CLAYTON – Dr. Faisal Khan, acting director of the St. Louis County Department of Public Health, will step down from his post on Sept. 2, officials announced Thursday.
Khan, 48, submitted a letter of resignation to county executive Sam Page on Thursday, calling his appointment over the past year “an honor and a privilege.”
The letter did not indicate a specific reason for leaving. Khan did not respond to a request for comment.
Khan has served as interim medical director since February 2021, returning to a department where he had worked from 2010 to 2018, including the past three years as a medical director.
In a statement Thursday, Page praised Khan’s leadership of the health department during the COVID-19 pandemic, despite “intense criticism” that included “threats to his life.”
The statement alluded to the pushback that Page and Khan faced last year by opponents of COVID-19 public health measures, at a time when Page and a majority of his board of critics disagreed over health orders and the pandemic aid spending; and a vocal anti-mask crowd regularly packed county council meetings.
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It culminated in a tense County Council meeting in July 2021, after which Khan, who had failed to get council support for a mask mandate amid a spate of COVID-19 cases, made a obscene gesture against a crowd opposed to the angry and vocal mask.
Khan, in a letter, acknowledged the gesture, but said it came after he was subjected to racist harassment by the crowd, blowing up councilor Tim Fitch, R-3rd District, for a “whistle” question that he said he intended to emphasize Khan’s Pakistani heritage: “Why are you called Dr. Khan? Are you a doctor in the United States? “
Khan also said council chairwoman Rita Days, D-1st District, didn’t do enough to step in and maintain the decor. The letter attracted national attention, gaining coverage from The Washington Post, MSNBC, PBS’s “NewsHour” and CNN’s “Don Lemon Tonight”.
But claims of physical assault were later dwarfed by video and testimony from security officers, and Fitch called for Khan’s firing. A majority of the council voted 5-2 in December to reject his formal appointment as medical director, adding that they were further shocked by a leaked email Khan wrote to staff referring to anti-masks as “the fringe. Moody”.
Page, who told the board in September that he had “verbally reprimanded” Khan for giving the middle finger, kept Khan in an “acting” role and supporters said Khan had been under unfair pressure for trying to protect. public health.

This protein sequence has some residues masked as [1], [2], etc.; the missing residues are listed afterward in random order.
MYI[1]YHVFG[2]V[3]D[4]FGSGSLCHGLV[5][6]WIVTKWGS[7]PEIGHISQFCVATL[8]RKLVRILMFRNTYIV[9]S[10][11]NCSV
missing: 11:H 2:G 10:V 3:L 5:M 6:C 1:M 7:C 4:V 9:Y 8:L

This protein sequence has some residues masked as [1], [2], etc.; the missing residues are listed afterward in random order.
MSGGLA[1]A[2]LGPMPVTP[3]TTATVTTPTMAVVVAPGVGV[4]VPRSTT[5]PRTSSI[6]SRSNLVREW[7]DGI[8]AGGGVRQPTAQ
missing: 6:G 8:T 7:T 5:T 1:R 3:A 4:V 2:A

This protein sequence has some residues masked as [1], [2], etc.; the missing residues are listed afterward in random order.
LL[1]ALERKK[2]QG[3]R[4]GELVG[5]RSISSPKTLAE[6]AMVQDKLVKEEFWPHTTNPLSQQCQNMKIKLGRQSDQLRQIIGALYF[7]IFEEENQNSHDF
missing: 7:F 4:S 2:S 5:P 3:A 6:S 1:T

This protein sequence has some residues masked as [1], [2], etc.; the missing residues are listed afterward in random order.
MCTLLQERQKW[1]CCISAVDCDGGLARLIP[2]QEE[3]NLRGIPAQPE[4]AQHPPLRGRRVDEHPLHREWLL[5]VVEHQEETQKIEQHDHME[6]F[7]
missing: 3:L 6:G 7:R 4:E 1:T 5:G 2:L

“We appreciate Dr. Khan’s passion and leadership and wish him well in his next chapter,” Page said in a statement Thursday.
“Like medical directors across the country, he has faced intense criticism, including threats to his life, for following science and data in making decisions to protect our community from a deadly virus.”
Page spokesman Doug Moore said an interim medical director will be appointed in September just before Khan leaves.
Khan, in his resignation letter to Page, said he would spend the next two months working to ensure “continuity of efforts and a seamless transition plan for all operations of the Department of Public Health.”
“Thank you for your support and trust and I assure you that the Department of Public Health’s amazing team will continue to serve St. Louis County residents with selfless commitment and professionalism,” said Khan.
“It has been an honor and a privilege to have worked in public service with selfless professionals. The health and well-being of St. Louis County residents are in good hands. “
Criticism of Khan had been a sticking point for Page’s political opponents, including Democratic challenger Jane Dueker and Republican candidate Shamed Dogan, a Ballwin state representative.
Dogan said Thursday he would do one of his first acts to fire Khan.
“Disappointed that I can’t fire this liar when I’m elected County Exec,” Dogan said on Twitter. “The typical Khans and Page, who give no reason to ‘resign’ and act like everything is fine.”
Fitch said Thursday that his disagreements were with Page and that Khan was caught in the middle “because he is serving for the county executive’s pleasure.” Fitch and a majority of the council had said the July mask order was illegal because Page hadn’t first gotten their approval.
“He might have felt very strong about the masks … but the way they did it, not following the law, it wasn’t about him, it was about Sam Page and in the county councilor’s office,” Fitch said. .
Fitch, a former county police chief when Khan had previously served in the health department, said he wanted to talk to Khan “one-on-one and sort it out.”
“I wish him well,” added Fitch.
Khan was CEO of the federally funded Samuel Rodgers Health Center in Kansas City between 2018 and 2021, and previously worked on HIV and AIDS prevention in South Africa, Botswana and China and for administrations. public and private health services in West Virginia and Massachusetts.
Originally posted at 1:10 pm on Thursday, June 1. Updated at 17:11 (tncms-asset) 6f6e1eec-4d59-11ec-81bd-00163ec2aa77(/ tncms-asset) (tncms-asset) d62df7dc-1641-11ec-b7cc-00163ec2aa77(/ tncms-activity) (tncms-activity) 0694b78a-f95a-11eb-b5b8-00163ec2aa77(/ tncms-activity) (tncms-activity) b372a0ba-b7f7-11eb-a24a-00163ec2aa77(/ tncms-asset)